Earlier this month, London Mayor Boris Johnson, amid the euphoria of Team GB's success, said: "The Scots are never going to vote for independence. These Games have done for Salmond. Vote Hoy."
This was a reference to gold medallist Sir Chris's assertion that he was Scottish and British, adding: "You can be both. They're not mutually exclusive."
The SNP subsequently rubbished Mr Johnson's claim and yesterday Pete Wishart, the Nationalists' Westminster spokesman on sport, suggested politicians should be wary of using the Olympics and Paralympics for political ends.
He told The Herald: "Daft attempts by the 'No' campaign to politicise the Games were a real error of judgment and have already backfired. As last month's Panelbase poll showed, 12% were more likely to support independence after the Games, only 8% were less likely and it made no difference for 80%."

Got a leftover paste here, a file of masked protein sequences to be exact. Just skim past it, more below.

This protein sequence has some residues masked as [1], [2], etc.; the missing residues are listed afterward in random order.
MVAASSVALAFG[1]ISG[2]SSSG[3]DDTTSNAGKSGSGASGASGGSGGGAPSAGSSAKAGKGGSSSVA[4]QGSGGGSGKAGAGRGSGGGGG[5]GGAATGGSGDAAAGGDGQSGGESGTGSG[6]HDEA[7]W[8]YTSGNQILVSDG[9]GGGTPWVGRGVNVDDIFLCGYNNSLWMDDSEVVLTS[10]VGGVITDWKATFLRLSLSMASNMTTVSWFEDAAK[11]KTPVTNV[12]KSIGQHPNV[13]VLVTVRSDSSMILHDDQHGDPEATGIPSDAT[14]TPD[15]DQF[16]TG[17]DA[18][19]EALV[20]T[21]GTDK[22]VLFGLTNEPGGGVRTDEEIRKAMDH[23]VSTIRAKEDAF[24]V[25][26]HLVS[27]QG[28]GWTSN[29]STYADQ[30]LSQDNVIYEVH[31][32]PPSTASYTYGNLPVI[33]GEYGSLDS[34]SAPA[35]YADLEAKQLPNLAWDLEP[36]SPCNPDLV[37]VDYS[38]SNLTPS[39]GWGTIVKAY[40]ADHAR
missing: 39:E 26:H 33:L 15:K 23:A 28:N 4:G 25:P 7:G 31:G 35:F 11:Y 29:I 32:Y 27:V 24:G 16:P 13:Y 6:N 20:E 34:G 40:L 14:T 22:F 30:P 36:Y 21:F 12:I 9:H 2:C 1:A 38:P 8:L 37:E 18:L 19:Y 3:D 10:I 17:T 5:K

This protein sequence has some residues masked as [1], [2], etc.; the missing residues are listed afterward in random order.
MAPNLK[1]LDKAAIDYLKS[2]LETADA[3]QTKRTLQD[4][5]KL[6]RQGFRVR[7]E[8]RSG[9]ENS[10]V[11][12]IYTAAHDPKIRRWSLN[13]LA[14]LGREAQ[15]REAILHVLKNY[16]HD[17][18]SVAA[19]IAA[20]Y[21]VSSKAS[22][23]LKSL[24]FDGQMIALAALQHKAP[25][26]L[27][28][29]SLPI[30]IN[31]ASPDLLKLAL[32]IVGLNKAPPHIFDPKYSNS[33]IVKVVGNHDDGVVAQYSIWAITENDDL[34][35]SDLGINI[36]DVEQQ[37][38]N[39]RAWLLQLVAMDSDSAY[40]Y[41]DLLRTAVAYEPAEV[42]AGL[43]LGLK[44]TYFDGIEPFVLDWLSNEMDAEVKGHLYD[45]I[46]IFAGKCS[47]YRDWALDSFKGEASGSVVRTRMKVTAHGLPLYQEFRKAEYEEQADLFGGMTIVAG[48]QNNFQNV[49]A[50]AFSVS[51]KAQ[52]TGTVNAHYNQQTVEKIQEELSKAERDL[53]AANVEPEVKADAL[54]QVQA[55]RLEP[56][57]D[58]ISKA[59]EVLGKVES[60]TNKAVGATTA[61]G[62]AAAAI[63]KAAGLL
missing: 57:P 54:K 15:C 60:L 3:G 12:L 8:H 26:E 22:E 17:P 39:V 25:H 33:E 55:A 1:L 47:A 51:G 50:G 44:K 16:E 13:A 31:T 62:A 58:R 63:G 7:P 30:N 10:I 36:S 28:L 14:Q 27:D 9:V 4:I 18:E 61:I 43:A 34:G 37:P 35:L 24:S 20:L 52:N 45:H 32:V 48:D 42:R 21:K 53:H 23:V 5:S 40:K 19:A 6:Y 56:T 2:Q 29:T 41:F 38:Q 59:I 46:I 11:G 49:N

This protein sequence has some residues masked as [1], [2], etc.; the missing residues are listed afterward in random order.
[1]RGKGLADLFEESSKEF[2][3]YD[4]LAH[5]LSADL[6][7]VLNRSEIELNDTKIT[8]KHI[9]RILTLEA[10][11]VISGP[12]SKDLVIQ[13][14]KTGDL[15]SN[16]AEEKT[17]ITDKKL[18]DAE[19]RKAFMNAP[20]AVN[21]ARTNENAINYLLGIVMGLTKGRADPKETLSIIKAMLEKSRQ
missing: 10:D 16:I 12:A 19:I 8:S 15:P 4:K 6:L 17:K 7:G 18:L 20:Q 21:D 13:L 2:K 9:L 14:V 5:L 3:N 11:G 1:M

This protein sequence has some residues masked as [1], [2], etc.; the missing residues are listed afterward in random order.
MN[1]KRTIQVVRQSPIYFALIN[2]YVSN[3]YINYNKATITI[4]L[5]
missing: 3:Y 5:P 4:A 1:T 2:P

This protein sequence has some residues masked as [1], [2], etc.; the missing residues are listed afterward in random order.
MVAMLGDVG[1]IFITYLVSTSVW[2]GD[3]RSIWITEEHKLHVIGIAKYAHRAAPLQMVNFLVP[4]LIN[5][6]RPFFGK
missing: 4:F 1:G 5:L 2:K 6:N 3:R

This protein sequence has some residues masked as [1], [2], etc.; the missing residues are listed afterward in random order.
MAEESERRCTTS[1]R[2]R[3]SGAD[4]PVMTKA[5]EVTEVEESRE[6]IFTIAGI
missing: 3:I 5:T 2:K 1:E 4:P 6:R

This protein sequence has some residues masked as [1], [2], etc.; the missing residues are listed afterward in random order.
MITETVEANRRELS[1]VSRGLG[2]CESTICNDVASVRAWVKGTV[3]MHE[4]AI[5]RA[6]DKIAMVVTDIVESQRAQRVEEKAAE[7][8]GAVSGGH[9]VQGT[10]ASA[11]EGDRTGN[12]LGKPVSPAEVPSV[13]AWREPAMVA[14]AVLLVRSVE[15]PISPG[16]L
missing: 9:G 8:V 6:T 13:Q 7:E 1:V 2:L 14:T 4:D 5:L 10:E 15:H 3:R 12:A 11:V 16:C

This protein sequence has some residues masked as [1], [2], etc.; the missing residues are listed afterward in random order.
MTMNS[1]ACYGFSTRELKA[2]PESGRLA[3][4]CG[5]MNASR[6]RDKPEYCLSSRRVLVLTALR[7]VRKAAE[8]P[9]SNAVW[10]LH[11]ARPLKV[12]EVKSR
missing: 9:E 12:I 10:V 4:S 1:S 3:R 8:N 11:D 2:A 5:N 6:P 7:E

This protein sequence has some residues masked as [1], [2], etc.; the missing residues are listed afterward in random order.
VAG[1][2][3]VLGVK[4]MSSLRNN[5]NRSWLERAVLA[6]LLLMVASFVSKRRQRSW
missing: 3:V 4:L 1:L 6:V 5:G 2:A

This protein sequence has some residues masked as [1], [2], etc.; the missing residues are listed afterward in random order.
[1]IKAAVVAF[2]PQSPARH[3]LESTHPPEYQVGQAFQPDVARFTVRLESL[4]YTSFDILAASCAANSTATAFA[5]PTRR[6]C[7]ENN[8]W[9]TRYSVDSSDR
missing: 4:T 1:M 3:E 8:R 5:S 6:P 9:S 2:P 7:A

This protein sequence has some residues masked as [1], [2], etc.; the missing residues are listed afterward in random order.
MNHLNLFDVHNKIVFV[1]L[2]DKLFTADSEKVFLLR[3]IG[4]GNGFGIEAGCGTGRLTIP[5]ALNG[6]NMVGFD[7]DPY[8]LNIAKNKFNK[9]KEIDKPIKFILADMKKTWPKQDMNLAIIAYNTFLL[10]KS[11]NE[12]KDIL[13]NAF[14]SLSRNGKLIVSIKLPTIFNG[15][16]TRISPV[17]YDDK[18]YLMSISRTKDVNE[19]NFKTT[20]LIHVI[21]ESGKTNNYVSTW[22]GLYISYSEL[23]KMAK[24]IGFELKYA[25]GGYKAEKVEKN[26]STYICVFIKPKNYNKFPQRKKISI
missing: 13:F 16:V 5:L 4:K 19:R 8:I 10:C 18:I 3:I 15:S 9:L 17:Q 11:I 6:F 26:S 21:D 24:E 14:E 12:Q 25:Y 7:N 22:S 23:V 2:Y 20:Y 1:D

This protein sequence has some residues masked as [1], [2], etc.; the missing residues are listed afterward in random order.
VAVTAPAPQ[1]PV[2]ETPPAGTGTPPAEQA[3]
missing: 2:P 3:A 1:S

The Perth MP added: "The Olympics have been a fantastic showcase for sport and the legacy we must secure as we approach 2014 is above and beyond politics and is focused on inspiring success at the Commonwealth Games in Glasgow."
Thomas Docherty, the Labour MP for Dunfermline and West Fife, said he did not think the 2012 Games would have an impact on the referendum campaign.
He said: "The reason why Salmond is going for 2014 is because he has this idea that the Commonwealth Games are going to produce a pro-independence bounce. But that's no more likely than saying my constituent, who was going to vote for independence, is now not going to because he saw Mo Farah win two golds."